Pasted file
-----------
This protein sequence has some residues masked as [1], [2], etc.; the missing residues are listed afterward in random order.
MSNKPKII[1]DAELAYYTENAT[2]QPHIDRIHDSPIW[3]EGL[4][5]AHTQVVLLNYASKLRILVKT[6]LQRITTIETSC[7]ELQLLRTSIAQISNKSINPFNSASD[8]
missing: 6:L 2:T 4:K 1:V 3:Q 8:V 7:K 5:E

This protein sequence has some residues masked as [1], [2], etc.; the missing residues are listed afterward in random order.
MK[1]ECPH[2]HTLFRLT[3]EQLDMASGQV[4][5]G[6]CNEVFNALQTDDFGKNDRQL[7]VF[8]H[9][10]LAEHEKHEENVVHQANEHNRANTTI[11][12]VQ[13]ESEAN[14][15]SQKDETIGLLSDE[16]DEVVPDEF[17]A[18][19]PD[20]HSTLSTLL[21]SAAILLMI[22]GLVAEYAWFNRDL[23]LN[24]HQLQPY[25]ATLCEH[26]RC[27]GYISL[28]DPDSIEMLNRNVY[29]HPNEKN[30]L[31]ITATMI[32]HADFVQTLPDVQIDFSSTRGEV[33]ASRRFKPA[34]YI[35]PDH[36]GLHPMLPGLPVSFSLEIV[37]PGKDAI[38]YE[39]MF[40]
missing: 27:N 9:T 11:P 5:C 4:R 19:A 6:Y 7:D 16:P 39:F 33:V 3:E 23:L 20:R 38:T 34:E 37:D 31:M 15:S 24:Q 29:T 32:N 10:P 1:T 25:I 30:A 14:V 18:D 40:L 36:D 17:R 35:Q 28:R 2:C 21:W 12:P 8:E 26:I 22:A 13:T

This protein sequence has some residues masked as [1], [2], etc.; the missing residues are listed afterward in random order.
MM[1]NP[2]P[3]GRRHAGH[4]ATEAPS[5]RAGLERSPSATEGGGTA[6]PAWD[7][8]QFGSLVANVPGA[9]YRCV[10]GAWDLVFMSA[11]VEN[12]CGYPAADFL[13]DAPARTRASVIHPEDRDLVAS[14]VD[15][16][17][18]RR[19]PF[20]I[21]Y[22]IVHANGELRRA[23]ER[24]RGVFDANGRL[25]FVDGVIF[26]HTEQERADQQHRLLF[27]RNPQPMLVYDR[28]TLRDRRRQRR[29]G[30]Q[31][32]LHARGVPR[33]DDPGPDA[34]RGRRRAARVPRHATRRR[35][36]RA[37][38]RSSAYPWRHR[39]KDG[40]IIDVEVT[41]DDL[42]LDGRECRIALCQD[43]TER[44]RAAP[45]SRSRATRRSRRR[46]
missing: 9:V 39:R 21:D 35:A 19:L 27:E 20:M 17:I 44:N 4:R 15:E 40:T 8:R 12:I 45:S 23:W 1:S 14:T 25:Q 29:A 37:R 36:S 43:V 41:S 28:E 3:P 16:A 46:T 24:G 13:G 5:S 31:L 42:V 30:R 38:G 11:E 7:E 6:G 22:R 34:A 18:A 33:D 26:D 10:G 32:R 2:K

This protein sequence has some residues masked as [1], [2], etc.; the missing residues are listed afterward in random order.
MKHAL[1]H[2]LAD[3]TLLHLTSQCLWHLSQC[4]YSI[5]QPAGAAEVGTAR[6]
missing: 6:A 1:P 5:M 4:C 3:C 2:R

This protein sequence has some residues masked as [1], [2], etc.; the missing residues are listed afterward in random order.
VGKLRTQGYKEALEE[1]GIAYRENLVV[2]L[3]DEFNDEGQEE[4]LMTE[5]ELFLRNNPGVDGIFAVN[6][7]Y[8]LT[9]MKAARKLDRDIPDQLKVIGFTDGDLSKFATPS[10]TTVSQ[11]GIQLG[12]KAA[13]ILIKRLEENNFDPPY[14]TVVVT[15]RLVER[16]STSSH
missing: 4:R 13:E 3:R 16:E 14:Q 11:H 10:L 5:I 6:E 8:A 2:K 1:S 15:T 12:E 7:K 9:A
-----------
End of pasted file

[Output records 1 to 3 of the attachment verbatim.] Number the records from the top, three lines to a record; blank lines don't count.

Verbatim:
This protein sequence has some residues masked as [1], [2], etc.; the missing residues are listed afterward in random order.
MSNKPKII[1]DAELAYYTENAT[2]QPHIDRIHDSPIW[3]EGL[4][5]AHTQVVLLNYASKLRILVKT[6]LQRITTIETSC[7]ELQLLRTSIAQISNKSINPFNSASD[8]
missing: 6:L 2:T 4:K 1:V 3:Q 8:V 7:K 5:E

This protein sequence has some residues masked as [1], [2], etc.; the missing residues are listed afterward in random order.
MK[1]ECPH[2]HTLFRLT[3]EQLDMASGQV[4][5]G[6]CNEVFNALQTDDFGKNDRQL[7]VF[8]H[9][10]LAEHEKHEENVVHQANEHNRANTTI[11][12]VQ[13]ESEAN[14][15]SQKDETIGLLSDE[16]DEVVPDEF[17]A[18][19]PD[20]HSTLSTLL[21]SAAILLMI[22]GLVAEYAWFNRDL[23]LN[24]HQLQPY[25]ATLCEH[26]RC[27]GYISL[28]DPDSIEMLNRNVY[29]HPNEKN[30]L[31]ITATMI[32]HADFVQTLPDVQIDFSSTRGEV[33]ASRRFKPA[34]YI[35]PDH[36]GLHPMLPGLPVSFSLEIV[37]PGKDAI[38]YE[39]MF[40]
missing: 27:N 9:T 11:P 5:C 4:R 19:A 6:Y 7:D 16:P 39:F 33:V 3:E 23:L 20:R 38:T 34:E 37:D 31:M 15:S 24:Q 29:T 32:N 10:P 1:T 25:I 30:A 14:V 18:D 40:L 36:D 17:R 35:Q 28:R 2:C 21:W 12:P 8:E 26:I 22:A 13:T

This protein sequence has some residues masked as [1], [2], etc.; the missing residues are listed afterward in random order.
MM[1]NP[2]P[3]GRRHAGH[4]ATEAPS[5]RAGLERSPSATEGGGTA[6]PAWD[7][8]QFGSLVANVPGA[9]YRCV[10]GAWDLVFMSA[11]VEN[12]CGYPAADFL[13]DAPARTRASVIHPEDRDLVAS[14]VD[15][16][17][18]RR[19]PF[20]I[21]Y[22]IVHANGELRRA[23]ER[24]RGVFDANGRL[25]FVDGVIF[26]HTEQERADQQHRLLF[27]RNPQPMLVYDR[28]TLRDRRRQRR[29]G[30]Q[31][32]LHARGVPR[33]DDPGPDA[34]RGRRRAARVPRHATRRR[35][36]RA[37][38]RSSAYPWRHR[39]KDG[40]IIDVEVT[41]DDL[42]LDGRECRIALCQD[43]TER[44]RAAP[45]SRSRATRRSRRR[46]
missing: 9:V 39:R 21:D 35:A 19:L 27:E 20:M 17:I 44:N 4:R 15:E 40:T 8:R 12:I 45:S 23:W 1:S 14:T 25:Q 29:A 37:R 36:S 43:V 41:S 28:E 3:P 16:A 46:T 24:G 13:G 5:S 31:L 42:V 30:R 38:G 11:E 7:E 6:G 22:R 34:A 18:A 33:D 26:D 10:G 32:R 2:K